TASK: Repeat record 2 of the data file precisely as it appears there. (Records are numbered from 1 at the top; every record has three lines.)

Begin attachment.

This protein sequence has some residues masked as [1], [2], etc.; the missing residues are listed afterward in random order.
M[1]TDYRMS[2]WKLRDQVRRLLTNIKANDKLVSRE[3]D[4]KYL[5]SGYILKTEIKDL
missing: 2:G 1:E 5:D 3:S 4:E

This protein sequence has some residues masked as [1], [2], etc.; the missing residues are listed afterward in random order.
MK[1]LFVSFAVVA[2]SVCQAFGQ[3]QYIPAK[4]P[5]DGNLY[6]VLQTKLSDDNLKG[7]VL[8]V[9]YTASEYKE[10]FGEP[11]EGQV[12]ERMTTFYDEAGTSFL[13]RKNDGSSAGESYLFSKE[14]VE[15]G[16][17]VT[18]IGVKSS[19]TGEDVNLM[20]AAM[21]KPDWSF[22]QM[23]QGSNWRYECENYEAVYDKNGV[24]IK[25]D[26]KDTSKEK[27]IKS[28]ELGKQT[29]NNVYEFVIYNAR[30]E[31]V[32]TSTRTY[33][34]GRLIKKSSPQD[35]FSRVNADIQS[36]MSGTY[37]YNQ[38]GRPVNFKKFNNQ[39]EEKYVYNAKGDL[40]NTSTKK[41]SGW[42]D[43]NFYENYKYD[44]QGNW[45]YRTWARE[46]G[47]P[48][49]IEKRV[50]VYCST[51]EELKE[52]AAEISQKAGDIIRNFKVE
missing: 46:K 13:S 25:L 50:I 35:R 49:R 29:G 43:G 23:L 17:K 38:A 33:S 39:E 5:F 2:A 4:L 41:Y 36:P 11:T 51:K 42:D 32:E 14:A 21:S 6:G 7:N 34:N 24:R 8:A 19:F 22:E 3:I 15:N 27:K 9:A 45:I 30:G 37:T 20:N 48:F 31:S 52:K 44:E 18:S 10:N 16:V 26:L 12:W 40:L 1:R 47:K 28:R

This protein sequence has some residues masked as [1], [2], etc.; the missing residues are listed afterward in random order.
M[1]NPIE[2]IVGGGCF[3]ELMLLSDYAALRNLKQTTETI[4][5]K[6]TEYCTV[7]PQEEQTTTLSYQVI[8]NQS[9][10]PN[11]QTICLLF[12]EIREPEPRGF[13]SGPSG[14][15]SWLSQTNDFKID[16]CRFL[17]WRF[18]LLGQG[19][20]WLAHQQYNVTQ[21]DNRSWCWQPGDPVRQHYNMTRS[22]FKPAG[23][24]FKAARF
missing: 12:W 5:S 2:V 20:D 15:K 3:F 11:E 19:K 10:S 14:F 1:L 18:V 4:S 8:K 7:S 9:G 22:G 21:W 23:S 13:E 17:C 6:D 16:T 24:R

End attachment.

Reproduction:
This protein sequence has some residues masked as [1], [2], etc.; the missing residues are listed afterward in random order.
MK[1]LFVSFAVVA[2]SVCQAFGQ[3]QYIPAK[4]P[5]DGNLY[6]VLQTKLSDDNLKG[7]VL[8]V[9]YTASEYKE[10]FGEP[11]EGQV[12]ERMTTFYDEAGTSFL[13]RKNDGSSAGESYLFSKE[14]VE[15]G[16][17]VT[18]IGVKSS[19]TGEDVNLM[20]AAM[21]KPDWSF[22]QM[23]QGSNWRYECENYEAVYDKNGV[24]IK[25]D[26]KDTSKEK[27]IKS[28]ELGKQT[29]NNVYEFVIYNAR[30]E[31]V[32]TSTRTY[33][34]GRLIKKSSPQD[35]FSRVNADIQS[36]MSGTY[37]YNQ[38]GRPVNFKKFNNQ[39]EEKYVYNAKGDL[40]NTSTKK[41]SGW[42]D[43]NFYENYKYD[44]QGNW[45]YRTWARE[46]G[47]P[48][49]IEKRV[50]VYCST[51]EELKE[52]AAEISQKAGDIIRNFKVE
missing: 46:K 13:S 25:L 50:I 35:R 49:R 29:G 43:G 23:L 17:K 38:A 33:S 39:E 5:F 2:A 4:L 41:Y 36:P 11:T 51:K 42:D 32:E 14:A 21:S 6:G 7:N 34:N 24:R 8:A 19:F 22:E 3:I 15:N 27:K 9:A 45:I 30:G 37:T 20:N 48:F 31:S 52:K 44:E 18:S 10:N 16:V 26:L 12:W 40:L 1:R 47:K 28:R